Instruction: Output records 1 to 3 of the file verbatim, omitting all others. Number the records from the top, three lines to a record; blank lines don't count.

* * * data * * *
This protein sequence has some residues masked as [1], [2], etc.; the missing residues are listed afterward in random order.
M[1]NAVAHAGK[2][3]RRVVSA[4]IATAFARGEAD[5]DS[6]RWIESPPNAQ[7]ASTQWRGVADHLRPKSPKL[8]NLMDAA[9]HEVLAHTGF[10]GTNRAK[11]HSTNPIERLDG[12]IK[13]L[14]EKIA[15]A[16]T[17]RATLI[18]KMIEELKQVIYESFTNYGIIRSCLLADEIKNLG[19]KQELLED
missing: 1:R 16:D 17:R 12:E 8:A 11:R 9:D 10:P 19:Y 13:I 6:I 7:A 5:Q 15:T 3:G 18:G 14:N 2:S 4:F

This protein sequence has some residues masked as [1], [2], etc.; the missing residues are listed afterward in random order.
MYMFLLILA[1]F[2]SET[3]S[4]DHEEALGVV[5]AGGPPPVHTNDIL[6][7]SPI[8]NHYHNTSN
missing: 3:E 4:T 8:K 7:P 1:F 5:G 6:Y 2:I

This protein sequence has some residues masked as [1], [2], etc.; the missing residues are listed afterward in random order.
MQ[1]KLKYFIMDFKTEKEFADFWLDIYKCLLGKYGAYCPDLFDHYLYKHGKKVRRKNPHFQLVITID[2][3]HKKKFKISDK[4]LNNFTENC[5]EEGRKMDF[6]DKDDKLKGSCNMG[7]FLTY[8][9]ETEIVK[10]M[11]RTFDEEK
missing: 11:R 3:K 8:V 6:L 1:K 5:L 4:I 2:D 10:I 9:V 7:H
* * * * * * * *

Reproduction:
This protein sequence has some residues masked as [1], [2], etc.; the missing residues are listed afterward in random order.
M[1]NAVAHAGK[2][3]RRVVSA[4]IATAFARGEAD[5]DS[6]RWIESPPNAQ[7]ASTQWRGVADHLRPKSPKL[8]NLMDAA[9]HEVLAHTGF[10]GTNRAK[11]HSTNPIERLDG[12]IK[13]L[14]EKIA[15]A[16]T[17]RATLI[18]KMIEELKQVIYESFTNYGIIRSCLLADEIKNLG[19]KQELLED
missing: 1:R 16:D 17:R 12:E 8:A 11:R 9:D 10:P 19:Y 13:I 6:I 7:A 5:Q 15:T 3:G 18:G 14:N 2:S 4:F

This protein sequence has some residues masked as [1], [2], etc.; the missing residues are listed afterward in random order.
MYMFLLILA[1]F[2]SET[3]S[4]DHEEALGVV[5]AGGPPPVHTNDIL[6][7]SPI[8]NHYHNTSN
missing: 3:E 4:T 8:K 7:P 1:F 5:G 6:Y 2:I

This protein sequence has some residues masked as [1], [2], etc.; the missing residues are listed afterward in random order.
MQ[1]KLKYFIMDFKTEKEFADFWLDIYKCLLGKYGAYCPDLFDHYLYKHGKKVRRKNPHFQLVITID[2][3]HKKKFKISDK[4]LNNFTENC[5]EEGRKMDF[6]DKDDKLKGSCNMG[7]FLTY[8][9]ETEIVK[10]M[11]RTFDEEK
missing: 11:R 3:K 8:V 6:L 1:K 5:L 4:I 2:D 10:I 9:V 7:H